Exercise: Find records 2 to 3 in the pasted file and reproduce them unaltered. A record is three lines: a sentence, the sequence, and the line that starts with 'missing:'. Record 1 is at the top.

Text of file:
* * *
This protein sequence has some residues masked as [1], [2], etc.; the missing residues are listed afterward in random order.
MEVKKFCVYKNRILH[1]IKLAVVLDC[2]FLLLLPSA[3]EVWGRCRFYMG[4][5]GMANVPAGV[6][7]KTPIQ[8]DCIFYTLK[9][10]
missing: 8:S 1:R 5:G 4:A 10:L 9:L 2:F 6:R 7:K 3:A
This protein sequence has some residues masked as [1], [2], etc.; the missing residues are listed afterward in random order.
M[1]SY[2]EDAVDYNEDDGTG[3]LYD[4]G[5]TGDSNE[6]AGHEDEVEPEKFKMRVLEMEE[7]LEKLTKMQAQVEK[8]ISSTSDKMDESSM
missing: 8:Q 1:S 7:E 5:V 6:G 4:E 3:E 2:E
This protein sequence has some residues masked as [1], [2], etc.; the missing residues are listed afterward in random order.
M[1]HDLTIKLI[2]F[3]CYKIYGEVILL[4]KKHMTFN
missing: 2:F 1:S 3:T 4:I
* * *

This protein sequence has some residues masked as [1], [2], etc.; the missing residues are listed afterward in random order.
M[1]SY[2]EDAVDYNEDDGTG[3]LYD[4]G[5]TGDSNE[6]AGHEDEVEPEKFKMRVLEMEE[7]LEKLTKMQAQVEK[8]ISSTSDKMDESSM
missing: 8:Q 1:S 7:E 5:V 6:G 4:E 3:E 2:E
This protein sequence has some residues masked as [1], [2], etc.; the missing residues are listed afterward in random order.
M[1]HDLTIKLI[2]F[3]CYKIYGEVILL[4]KKHMTFN
missing: 2:F 1:S 3:T 4:I